SAURAN LLP Kanzhugan/Moinkum B1S,B3C/Uvanas/Mynkuduk 1972/1976/1963/1973 100% - 2015 1996-2041 Turkistan
SEMIZBAI-U LLP Irkol/Semizbai 1976/1973 51% CGN (China) 2006 2005-2030 Kyzylorda/Akmola
RU-6 LLP North/South Karamurun 1979 100% - 1983 1996-2022 Kyzylorda
APPAK LLP West Mynkuduk 1973 65.0% Sumitomo, KEPCO (Japan) 2005 2005-2035 Turkistan
JV ZARECHNOYE JSC Zarechnoye 1977 49.98% Uranium One (Russia) 2001 2002-2025 Turkistan

Uranium Processing[edit]

Uranium Yellowcake U3O8 drums

Kazatomprom's Subsidiary, Ulba Metallurgical Plant JSC, provides services for final processing, reconversion, and production of fuel pellets for light water nuclear reactors, which it has done for nearly 40 years. The facility can process a wide range of uranium-containing materials for the production of ceramic-grade uranium dioxide powders with up to 5% enrichment (U235). In addition to fuel pellets, Kazatomprom and China General Nuclear Power Corporation (CGNPC) are jointly implementing a project to construct a fuel assembly production facility at Ulba, serving future Chinese needs for finished nuclear fuel assemblies.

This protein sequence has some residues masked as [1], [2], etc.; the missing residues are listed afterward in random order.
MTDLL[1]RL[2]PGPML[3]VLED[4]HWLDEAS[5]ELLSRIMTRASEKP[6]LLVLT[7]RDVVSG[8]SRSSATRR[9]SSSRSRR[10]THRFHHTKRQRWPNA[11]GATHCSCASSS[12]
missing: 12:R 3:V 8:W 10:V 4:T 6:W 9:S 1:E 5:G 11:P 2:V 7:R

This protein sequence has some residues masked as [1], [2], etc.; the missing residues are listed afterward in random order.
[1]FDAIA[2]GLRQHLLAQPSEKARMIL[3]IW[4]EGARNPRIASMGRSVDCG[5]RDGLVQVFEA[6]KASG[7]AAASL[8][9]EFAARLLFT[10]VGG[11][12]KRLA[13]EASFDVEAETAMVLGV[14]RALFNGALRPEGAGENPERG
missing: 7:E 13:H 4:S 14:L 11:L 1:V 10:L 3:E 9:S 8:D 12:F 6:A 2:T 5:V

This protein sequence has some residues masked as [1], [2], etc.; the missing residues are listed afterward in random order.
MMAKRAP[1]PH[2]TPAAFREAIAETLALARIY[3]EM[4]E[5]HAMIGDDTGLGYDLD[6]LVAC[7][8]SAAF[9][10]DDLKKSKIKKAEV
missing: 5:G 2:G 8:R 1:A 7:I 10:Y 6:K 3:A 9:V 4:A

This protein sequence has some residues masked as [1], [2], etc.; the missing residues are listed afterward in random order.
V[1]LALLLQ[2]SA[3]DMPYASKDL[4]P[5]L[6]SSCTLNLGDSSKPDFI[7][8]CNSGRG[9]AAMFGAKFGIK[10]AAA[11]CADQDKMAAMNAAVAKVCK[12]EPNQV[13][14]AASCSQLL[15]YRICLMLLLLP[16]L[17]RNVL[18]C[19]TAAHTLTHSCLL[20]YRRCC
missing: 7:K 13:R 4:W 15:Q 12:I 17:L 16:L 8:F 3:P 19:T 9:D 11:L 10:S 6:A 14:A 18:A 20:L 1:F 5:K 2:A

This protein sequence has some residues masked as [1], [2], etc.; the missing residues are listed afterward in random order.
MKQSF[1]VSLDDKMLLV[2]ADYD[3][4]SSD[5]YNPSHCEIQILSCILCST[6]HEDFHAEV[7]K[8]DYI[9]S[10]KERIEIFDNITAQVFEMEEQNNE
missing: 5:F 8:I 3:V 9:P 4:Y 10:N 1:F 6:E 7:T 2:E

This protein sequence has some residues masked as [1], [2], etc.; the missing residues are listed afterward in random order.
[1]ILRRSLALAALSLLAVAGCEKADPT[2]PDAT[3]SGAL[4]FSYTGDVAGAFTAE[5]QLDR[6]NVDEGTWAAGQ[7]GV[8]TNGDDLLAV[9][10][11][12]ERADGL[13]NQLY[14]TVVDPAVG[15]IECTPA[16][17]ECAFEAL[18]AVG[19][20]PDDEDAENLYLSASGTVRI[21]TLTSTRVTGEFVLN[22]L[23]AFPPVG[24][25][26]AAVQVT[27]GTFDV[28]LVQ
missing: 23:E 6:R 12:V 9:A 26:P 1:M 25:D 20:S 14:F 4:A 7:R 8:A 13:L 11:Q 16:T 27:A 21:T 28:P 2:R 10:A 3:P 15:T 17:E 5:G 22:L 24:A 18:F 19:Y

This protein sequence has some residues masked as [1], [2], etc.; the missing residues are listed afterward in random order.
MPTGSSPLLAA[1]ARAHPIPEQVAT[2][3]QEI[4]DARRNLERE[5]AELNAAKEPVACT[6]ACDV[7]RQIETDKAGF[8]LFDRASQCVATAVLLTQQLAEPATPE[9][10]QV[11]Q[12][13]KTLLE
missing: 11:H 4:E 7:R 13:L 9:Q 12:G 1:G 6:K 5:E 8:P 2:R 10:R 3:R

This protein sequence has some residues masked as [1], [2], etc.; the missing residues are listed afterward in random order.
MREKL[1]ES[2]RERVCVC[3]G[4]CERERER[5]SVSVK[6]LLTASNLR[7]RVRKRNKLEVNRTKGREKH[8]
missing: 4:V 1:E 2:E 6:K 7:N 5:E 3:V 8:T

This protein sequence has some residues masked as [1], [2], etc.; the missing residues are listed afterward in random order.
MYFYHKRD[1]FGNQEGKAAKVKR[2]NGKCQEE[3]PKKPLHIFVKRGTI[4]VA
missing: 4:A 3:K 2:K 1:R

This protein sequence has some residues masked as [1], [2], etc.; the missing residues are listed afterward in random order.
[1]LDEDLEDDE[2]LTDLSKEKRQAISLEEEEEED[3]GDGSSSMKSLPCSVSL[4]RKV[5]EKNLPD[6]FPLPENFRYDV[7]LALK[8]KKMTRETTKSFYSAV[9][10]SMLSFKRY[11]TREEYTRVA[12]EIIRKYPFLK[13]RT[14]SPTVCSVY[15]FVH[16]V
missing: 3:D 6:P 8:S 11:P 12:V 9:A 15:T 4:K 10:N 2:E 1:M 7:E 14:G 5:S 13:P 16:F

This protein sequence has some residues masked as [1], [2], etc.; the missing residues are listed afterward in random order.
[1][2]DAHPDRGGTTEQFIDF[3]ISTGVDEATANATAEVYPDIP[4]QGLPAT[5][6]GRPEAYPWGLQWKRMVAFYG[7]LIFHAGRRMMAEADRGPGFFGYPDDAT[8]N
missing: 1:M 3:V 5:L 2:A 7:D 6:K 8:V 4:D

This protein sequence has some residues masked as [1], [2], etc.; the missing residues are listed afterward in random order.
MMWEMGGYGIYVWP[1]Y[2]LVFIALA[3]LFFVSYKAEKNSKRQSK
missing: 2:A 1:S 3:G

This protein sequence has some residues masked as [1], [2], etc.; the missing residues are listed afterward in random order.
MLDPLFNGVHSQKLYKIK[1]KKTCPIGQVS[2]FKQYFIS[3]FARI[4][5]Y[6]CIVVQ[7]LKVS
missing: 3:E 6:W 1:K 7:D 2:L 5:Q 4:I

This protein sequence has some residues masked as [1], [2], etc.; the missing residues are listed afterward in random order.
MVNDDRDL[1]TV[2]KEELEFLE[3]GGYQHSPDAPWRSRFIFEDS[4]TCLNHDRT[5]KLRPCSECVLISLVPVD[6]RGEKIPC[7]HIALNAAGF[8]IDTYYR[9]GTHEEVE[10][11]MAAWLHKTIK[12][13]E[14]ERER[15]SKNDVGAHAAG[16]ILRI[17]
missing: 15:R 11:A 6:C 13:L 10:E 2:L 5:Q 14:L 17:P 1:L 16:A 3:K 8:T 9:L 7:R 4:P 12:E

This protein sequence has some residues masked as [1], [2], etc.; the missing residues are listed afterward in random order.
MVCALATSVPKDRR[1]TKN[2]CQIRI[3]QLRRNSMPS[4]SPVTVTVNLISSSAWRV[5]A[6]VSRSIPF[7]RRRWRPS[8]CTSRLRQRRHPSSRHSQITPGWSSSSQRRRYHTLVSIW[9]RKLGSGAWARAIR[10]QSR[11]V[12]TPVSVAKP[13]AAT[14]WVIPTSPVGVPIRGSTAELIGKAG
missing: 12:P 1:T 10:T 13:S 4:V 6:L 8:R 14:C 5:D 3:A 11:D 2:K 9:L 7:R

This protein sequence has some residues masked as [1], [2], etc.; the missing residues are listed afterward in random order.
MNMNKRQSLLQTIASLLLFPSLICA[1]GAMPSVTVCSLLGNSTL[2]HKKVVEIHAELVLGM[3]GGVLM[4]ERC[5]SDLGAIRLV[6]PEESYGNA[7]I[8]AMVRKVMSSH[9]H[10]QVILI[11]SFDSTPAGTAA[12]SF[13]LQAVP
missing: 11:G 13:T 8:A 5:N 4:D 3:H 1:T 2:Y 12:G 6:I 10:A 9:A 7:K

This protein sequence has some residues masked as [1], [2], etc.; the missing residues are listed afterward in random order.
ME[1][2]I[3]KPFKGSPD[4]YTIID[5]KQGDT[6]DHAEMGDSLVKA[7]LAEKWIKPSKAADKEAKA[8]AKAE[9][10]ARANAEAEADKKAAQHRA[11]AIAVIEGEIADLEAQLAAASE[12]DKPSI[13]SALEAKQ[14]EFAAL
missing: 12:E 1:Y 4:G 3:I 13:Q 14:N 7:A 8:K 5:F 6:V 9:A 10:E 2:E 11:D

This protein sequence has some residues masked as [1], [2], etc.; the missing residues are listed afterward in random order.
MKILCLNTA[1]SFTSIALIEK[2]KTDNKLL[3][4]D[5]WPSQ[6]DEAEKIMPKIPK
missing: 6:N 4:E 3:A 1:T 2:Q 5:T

Rare metal production[edit]

Beryllium Ingots, Ulba Metallurgical Plant

Kazatomprom's Ulba Metallurgical Plant JSC is also involved in the production of certain rare metals, making the Company among the world's largest producers of Tantalum, Niobium, and Beryllium. One of only three such enterprises in the world, the facility hosts a fully integrated beryllium production cycle and the only tantalum plant in the Commonwealth of Independent States.

Tantalum Ingots, Ulba Metallurgical Plant

Today, UMP ranks second in the world in the production of beryllium products, and fourth in the production of tantalum products.[citation needed]

Scientific research and development activity[edit]

Kazatomprom is engaged in research, design and development activities at its Research and Design Institute (IHT LLP) under which it centralizes the research and production subdivisions of its affiliated companies (Central Research and Development Laboratory under Ulba Metallurgical Plant JSC (UMP); Central Experimental and Methodological Expedition under Volkovgeology JSC).